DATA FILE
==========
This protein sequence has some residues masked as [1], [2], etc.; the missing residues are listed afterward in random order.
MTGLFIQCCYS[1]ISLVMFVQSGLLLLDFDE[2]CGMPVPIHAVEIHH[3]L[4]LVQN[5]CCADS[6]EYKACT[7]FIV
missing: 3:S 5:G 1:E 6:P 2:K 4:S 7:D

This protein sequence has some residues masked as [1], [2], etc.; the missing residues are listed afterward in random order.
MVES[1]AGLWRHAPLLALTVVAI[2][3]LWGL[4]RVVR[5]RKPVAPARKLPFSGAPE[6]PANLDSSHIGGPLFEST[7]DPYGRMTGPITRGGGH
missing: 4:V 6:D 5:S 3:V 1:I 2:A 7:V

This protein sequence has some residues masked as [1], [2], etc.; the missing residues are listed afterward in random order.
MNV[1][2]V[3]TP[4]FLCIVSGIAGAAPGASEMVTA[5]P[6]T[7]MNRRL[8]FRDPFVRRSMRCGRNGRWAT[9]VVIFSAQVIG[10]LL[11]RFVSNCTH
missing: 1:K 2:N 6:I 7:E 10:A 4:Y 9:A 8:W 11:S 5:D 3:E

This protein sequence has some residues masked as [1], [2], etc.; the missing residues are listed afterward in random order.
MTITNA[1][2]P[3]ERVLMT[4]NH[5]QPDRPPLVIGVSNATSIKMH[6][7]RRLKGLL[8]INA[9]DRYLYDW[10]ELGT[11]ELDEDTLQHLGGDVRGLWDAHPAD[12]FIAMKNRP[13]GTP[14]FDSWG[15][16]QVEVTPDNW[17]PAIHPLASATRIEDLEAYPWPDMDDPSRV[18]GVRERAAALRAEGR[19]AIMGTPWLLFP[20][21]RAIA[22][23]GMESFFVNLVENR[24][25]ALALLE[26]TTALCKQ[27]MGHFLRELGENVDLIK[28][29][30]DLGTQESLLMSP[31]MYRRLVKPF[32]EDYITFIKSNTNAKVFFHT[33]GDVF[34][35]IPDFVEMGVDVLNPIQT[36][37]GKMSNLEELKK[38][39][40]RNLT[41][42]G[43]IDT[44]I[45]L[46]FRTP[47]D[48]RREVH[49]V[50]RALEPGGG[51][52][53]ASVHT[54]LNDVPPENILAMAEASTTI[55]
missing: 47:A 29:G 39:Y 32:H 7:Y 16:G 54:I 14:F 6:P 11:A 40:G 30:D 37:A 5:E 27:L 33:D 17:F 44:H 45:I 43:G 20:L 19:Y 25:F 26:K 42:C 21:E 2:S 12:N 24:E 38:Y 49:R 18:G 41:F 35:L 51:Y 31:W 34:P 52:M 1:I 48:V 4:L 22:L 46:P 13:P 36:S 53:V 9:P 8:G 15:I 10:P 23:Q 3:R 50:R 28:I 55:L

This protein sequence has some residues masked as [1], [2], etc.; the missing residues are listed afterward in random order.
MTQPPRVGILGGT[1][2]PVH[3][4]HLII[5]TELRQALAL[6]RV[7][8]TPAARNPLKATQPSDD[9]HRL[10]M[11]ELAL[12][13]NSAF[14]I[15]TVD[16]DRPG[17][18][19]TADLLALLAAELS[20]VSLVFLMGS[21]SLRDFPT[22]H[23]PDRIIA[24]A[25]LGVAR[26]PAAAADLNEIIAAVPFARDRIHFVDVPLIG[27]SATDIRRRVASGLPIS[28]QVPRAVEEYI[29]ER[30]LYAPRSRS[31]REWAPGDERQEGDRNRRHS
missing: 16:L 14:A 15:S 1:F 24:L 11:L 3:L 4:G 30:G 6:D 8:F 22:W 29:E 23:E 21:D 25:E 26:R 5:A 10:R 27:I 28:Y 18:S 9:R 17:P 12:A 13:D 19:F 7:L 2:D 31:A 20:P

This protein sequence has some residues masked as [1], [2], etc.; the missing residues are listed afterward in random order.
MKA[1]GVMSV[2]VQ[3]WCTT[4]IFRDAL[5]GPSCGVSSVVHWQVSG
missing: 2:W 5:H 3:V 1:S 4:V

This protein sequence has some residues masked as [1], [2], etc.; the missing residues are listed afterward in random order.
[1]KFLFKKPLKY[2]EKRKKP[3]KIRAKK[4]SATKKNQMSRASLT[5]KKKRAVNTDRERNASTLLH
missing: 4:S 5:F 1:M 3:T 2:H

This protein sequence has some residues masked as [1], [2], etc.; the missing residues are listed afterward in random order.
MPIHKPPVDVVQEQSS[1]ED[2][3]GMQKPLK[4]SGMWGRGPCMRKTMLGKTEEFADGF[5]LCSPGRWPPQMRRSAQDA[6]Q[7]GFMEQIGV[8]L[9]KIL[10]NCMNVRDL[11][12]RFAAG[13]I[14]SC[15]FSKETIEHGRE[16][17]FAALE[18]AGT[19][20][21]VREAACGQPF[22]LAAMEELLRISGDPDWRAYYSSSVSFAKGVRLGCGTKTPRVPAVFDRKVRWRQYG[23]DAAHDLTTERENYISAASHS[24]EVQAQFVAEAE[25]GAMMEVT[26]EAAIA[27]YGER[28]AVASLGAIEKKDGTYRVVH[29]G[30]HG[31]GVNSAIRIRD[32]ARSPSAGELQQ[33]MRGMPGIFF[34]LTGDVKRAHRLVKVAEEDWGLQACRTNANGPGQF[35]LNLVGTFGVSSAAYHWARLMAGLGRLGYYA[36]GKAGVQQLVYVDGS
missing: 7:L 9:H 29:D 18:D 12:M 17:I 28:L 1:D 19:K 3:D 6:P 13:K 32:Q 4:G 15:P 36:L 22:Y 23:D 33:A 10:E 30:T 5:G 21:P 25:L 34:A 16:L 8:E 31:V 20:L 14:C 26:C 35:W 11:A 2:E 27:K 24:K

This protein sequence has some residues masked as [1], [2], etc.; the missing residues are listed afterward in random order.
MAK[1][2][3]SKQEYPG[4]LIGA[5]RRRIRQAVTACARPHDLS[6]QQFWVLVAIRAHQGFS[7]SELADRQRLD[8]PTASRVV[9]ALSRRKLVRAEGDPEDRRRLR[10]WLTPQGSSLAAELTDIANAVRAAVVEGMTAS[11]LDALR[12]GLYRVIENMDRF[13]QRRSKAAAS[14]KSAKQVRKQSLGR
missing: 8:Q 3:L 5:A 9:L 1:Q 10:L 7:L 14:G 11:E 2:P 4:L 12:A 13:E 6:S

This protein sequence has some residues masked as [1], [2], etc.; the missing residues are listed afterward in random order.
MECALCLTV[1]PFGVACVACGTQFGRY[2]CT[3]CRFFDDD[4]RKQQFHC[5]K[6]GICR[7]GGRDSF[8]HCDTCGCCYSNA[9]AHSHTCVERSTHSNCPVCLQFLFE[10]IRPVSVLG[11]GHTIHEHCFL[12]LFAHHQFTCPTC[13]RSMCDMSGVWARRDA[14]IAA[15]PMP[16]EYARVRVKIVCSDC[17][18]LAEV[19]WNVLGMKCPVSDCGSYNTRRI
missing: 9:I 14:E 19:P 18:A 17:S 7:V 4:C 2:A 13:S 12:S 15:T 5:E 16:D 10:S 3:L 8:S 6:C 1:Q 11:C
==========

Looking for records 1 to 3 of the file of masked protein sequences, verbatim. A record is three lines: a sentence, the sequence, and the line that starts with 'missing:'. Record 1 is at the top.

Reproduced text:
This protein sequence has some residues masked as [1], [2], etc.; the missing residues are listed afterward in random order.
MTGLFIQCCYS[1]ISLVMFVQSGLLLLDFDE[2]CGMPVPIHAVEIHH[3]L[4]LVQN[5]CCADS[6]EYKACT[7]FIV
missing: 3:S 5:G 1:E 6:P 2:K 4:S 7:D

This protein sequence has some residues masked as [1], [2], etc.; the missing residues are listed afterward in random order.
MVES[1]AGLWRHAPLLALTVVAI[2][3]LWGL[4]RVVR[5]RKPVAPARKLPFSGAPE[6]PANLDSSHIGGPLFEST[7]DPYGRMTGPITRGGGH
missing: 4:V 6:D 5:S 3:V 1:I 2:A 7:V

This protein sequence has some residues masked as [1], [2], etc.; the missing residues are listed afterward in random order.
MNV[1][2]V[3]TP[4]FLCIVSGIAGAAPGASEMVTA[5]P[6]T[7]MNRRL[8]FRDPFVRRSMRCGRNGRWAT[9]VVIFSAQVIG[10]LL[11]RFVSNCTH
missing: 1:K 2:N 6:I 7:E 10:A 4:Y 9:A 8:W 11:S 5:D 3:E